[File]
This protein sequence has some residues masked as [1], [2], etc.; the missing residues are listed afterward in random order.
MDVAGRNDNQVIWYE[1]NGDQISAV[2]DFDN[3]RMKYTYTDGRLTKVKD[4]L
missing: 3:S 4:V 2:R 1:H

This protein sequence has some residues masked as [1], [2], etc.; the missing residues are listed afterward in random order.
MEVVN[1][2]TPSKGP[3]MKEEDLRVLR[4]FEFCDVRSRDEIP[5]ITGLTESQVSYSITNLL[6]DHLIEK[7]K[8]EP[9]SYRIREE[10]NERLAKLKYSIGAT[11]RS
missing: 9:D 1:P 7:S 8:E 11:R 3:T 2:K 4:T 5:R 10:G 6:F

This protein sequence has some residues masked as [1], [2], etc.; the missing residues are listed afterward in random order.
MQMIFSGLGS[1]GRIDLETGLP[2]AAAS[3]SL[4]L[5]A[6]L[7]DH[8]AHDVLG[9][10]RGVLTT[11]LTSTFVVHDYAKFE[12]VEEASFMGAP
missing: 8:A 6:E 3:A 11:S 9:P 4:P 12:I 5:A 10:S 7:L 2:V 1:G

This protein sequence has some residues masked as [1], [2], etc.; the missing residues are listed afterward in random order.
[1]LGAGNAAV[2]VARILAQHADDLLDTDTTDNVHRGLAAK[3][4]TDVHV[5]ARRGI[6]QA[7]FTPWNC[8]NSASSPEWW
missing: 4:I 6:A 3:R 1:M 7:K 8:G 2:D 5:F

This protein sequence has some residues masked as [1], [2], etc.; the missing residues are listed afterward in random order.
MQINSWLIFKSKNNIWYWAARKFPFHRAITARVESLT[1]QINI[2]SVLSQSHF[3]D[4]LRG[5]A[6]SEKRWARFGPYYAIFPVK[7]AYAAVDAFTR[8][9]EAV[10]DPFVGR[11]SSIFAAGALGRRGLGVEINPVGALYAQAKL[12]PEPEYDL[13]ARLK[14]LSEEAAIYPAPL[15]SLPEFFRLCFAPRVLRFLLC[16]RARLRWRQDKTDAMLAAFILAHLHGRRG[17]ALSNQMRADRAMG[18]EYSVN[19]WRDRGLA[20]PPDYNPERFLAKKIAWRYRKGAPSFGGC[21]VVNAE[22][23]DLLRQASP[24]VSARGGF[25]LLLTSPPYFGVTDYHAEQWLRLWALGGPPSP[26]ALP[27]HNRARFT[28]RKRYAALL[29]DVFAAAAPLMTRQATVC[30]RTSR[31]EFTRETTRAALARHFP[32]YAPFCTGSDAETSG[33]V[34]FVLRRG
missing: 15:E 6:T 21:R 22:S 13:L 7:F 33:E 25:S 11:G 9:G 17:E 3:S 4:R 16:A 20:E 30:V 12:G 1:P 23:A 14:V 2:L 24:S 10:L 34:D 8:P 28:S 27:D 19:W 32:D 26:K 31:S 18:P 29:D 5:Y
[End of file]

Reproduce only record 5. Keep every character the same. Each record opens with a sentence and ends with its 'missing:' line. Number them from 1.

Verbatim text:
This protein sequence has some residues masked as [1], [2], etc.; the missing residues are listed afterward in random order.
MQINSWLIFKSKNNIWYWAARKFPFHRAITARVESLT[1]QINI[2]SVLSQSHF[3]D[4]LRG[5]A[6]SEKRWARFGPYYAIFPVK[7]AYAAVDAFTR[8][9]EAV[10]DPFVGR[11]SSIFAAGALGRRGLGVEINPVGALYAQAKL[12]PEPEYDL[13]ARLK[14]LSEEAAIYPAPL[15]SLPEFFRLCFAPRVLRFLLC[16]RARLRWRQDKTDAMLAAFILAHLHGRRG[17]ALSNQMRADRAMG[18]EYSVN[19]WRDRGLA[20]PPDYNPERFLAKKIAWRYRKGAPSFGGC[21]VVNAE[22][23]DLLRQASP[24]VSARGGF[25]LLLTSPPYFGVTDYHAEQWLRLWALGGPPSP[26]ALP[27]HNRARFT[28]RKRYAALL[29]DVFAAAAPLMTRQATVC[30]RTSR[31]EFTRETTRAALARHFP[32]YAPFCTGSDAETSG[33]V[34]FVLRRG
missing: 15:E 6:T 21:R 22:S 13:L 7:F 33:E 25:S 11:G 9:G 17:E 3:S 4:R 16:A 20:E 30:V 12:G 1:P 23:A 14:V 2:L 24:S 10:L 34:D 8:P 28:S 27:D 19:W 32:D 26:K 31:S 18:P 29:D 5:Y